Chris Cooper PhD

Notes About Communication Skills

Many of the difficulties we have in interpersonal situations can be improved a great deal by looking at the communication skills employed. The following is a brief sketch of some basic practices of good communication.

THEORETICAL FOUNDATIONS
Good communication is more than technique. It has to do with conceptualization, courage and conviction.

Conceptualization: Full duplex communication
“Full duplex,” a term borrowed from electronic data communications, indicates that the system is running with data passing in both directions. Each node is both a transmitter and a receiver.

We humans most often think of “communication” as a way to get our point across – a way for us to be understood. This neglects half of the process. In order to be good communicators, it is crucial to be good listeners. That entails listening with a sincere effort to really understand what the other person is saying – and further – what the other person means.

Courage
To be a good communicator involves vulnerability on two levels and requires courage. First, to truly explain oneself to someone else, a person must look inside and determine what is truly meant. This, together with the process of allowing the openness to explain one’s meaning to another person, is often no small task.

Second, to hear what another person is trying to tell you, it is necessary to lower defenses and allow sometimes-difficult information to come in. This, too, often feels uncomfortable or threatening and requires courage.

Conviction
Conviction connotes a firm belief that working on communication skills will be of benefit. Without hard work, practice and thought, well-established habits will be all but impossible to change.

TECHNIQUES
Some “dos and don’ts” of speaking and listening can be useful when employed in conjunction with the attitudes developed from theoretical foundations.

Do Use “I” statements. Don’t tell the other person what he or she is doing or thinking. (“I feel unheard” rather than “You don’t listen.”)

Do recognize variations. Don’t speak in absolutes. (“I often feel unheard” rather than “You never listen.”)

Do focus on the other person while he or she is speaking. Don’t use the time while the other person speaks to formulate your next answer.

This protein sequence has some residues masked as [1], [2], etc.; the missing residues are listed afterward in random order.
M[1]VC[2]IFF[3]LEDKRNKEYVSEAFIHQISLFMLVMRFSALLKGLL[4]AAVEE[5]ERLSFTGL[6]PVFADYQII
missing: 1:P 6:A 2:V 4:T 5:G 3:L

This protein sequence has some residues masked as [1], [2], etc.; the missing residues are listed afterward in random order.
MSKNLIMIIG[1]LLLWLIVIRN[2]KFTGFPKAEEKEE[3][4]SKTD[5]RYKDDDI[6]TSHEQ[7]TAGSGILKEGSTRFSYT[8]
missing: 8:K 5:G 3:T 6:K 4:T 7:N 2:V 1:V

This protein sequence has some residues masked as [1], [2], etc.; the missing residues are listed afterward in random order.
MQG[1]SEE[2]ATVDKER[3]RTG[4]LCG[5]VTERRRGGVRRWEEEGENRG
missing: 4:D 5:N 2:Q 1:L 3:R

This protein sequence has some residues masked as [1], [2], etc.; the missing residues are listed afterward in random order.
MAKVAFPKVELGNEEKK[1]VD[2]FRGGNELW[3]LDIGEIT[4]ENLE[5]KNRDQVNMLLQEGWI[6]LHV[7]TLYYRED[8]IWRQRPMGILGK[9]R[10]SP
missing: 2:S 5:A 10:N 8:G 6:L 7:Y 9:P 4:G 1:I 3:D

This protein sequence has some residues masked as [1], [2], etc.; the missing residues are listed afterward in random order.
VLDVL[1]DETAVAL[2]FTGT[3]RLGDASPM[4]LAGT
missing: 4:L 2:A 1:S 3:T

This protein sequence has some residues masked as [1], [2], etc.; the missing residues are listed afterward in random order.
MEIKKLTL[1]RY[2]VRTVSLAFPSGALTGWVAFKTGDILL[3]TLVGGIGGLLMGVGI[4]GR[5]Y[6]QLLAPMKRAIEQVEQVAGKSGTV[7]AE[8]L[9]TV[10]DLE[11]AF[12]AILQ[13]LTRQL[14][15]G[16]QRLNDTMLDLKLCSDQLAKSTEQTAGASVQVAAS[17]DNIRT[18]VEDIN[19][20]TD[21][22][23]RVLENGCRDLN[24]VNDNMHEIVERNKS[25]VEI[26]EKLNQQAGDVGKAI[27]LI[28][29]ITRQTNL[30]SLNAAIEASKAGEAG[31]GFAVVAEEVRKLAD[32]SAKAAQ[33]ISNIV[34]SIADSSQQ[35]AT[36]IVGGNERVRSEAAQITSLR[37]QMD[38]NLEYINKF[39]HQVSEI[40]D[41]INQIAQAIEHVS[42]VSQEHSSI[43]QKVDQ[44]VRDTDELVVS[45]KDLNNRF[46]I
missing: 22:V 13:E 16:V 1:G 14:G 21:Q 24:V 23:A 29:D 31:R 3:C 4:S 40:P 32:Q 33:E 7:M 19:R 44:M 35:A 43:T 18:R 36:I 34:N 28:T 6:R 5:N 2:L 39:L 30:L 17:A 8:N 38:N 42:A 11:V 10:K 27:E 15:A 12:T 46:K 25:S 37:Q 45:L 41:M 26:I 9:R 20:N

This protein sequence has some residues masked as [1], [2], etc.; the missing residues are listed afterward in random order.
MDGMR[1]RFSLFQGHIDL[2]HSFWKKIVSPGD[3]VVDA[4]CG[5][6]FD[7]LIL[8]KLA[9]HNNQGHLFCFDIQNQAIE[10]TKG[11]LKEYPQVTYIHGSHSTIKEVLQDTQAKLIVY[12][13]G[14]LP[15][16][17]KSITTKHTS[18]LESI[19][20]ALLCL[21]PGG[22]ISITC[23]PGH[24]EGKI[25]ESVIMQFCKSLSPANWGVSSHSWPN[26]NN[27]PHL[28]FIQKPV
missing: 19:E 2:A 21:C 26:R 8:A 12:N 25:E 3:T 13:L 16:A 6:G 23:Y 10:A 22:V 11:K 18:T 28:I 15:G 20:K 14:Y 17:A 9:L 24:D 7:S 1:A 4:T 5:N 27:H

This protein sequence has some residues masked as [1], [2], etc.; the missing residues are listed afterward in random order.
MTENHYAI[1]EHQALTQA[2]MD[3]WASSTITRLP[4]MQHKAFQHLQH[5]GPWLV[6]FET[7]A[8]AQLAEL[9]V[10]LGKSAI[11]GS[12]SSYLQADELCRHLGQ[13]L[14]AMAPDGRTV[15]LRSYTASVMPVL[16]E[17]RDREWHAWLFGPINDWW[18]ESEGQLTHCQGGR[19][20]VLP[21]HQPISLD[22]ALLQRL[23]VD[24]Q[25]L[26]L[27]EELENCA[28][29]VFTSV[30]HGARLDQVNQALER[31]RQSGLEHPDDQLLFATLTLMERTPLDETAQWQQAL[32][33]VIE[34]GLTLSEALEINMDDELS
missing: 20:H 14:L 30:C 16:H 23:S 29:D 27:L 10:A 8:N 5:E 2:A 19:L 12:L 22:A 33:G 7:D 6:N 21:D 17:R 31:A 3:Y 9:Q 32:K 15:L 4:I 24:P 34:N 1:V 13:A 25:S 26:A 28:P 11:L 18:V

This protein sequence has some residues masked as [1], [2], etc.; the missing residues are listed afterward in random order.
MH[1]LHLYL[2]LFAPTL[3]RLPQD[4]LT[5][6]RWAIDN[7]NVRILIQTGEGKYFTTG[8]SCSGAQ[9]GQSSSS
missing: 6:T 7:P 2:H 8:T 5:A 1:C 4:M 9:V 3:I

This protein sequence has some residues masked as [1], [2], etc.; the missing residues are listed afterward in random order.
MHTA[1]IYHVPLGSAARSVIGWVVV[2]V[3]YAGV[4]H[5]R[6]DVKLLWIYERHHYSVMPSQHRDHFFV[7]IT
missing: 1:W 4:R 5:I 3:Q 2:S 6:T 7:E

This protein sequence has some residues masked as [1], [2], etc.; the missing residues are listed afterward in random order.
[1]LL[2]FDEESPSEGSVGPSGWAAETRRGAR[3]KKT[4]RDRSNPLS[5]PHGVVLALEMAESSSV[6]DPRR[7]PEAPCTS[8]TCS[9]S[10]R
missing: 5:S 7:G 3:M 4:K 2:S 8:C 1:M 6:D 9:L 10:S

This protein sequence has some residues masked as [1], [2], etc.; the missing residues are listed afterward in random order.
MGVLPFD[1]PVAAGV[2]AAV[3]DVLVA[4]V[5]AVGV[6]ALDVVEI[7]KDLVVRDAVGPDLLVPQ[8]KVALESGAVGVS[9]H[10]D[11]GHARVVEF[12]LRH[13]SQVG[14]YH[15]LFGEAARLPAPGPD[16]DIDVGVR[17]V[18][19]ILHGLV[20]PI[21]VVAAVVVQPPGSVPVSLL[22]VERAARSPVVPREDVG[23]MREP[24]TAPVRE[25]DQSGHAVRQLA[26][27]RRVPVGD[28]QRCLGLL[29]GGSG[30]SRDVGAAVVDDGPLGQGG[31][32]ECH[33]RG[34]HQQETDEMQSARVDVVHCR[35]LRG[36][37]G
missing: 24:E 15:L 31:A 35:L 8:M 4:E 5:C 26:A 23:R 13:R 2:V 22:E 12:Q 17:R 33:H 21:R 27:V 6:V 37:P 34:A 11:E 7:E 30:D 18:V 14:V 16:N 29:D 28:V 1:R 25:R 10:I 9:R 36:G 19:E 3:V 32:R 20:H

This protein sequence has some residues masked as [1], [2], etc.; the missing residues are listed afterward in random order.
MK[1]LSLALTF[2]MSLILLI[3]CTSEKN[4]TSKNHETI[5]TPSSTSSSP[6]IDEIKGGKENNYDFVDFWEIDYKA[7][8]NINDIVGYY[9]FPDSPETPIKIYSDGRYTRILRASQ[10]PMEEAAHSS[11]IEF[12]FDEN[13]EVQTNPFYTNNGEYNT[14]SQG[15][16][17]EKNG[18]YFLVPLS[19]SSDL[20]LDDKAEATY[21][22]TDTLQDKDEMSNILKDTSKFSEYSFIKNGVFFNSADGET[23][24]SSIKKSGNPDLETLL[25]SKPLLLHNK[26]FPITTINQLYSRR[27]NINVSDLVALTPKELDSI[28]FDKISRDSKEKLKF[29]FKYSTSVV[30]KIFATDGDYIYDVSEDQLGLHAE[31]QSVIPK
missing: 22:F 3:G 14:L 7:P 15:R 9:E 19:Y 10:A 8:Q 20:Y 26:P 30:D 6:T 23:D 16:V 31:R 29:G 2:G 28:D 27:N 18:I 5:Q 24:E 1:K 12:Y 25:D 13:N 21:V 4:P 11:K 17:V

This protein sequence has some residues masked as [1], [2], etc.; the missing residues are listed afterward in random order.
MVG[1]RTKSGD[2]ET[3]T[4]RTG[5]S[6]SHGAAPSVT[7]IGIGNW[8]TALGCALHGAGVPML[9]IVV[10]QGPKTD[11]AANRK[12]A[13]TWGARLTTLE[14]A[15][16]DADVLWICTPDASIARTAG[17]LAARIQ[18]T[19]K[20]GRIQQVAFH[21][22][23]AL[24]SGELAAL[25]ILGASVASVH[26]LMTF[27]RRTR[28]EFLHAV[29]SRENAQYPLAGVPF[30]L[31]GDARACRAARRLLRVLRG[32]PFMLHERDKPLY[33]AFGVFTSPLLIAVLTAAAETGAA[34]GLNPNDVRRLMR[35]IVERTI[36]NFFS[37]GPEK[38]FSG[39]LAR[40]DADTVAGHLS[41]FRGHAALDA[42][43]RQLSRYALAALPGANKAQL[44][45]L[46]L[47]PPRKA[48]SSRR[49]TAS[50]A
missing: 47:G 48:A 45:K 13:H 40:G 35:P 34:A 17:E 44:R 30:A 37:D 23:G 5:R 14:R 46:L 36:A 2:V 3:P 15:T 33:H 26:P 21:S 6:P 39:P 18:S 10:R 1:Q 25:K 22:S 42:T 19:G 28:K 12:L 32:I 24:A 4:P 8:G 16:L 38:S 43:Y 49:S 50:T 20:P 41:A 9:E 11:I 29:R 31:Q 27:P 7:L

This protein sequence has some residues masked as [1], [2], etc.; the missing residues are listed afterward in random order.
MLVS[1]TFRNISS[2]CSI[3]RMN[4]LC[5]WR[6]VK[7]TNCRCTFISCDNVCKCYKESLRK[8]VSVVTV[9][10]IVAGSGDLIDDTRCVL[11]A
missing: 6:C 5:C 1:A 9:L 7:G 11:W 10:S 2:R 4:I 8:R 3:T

Do make an effort to understand the other person’s unique experience. Don’t try to give advice based on your similar experience. Your experience is a basis for understanding, but go beyond that. (“I am trying to understand what you experienced” rather than “I know exactly how you feel! That happened to me!”)

Do ask tentative questions. Don’t attack. When people feel attacked and hurt they tend to react by raising defensive walls, making it harder for you to reach them. Try to be gentle and help them lower those walls. (“I’m wondering when you will have time to take out the trash…” rather than “Why don’t you take out the trash? You must be really lazy!”)

Do lower the intensity of the exchange when you feel attacked. Don’t escalate the emotional level. When you feel attacked you, too, have an impulse to raise defensive walls and throw a bigger bomb back at the other person. Instead, focus on what just happened. (“I felt really attacked just then rather than “Yeah?! Well, you are twice as lazy as I will ever be!”)

HOW THERAPY CAN HELP
The communications skills each of us use are the result of years of imitating others and become well-established habits. In therapy, you can work more effectively at changing those habits and develop a greater understanding of yourself and your own internal processes. This happens in the following ways:

Therapy provides a place to examine in detail the communication patterns you have acquired, and provides help in developing strategies formulated for your particular communication needs.

A therapist can act as a coach – helping you analyze the progress you are making at implementing the changes you want to make – and helping you fine-tune your program.

Therapy provides a safe place to explore your inner world and inner process so you can better understand your defensive responses. In therapy, you can explore those “buttons” that always get pushed and begin to divest them of their power.

Therapy provides a safe place to practice newly developed skills and try out new ways of communicating.

Therapy provides support and encouragement while you are navigating difficult issues and beginning to resolve them.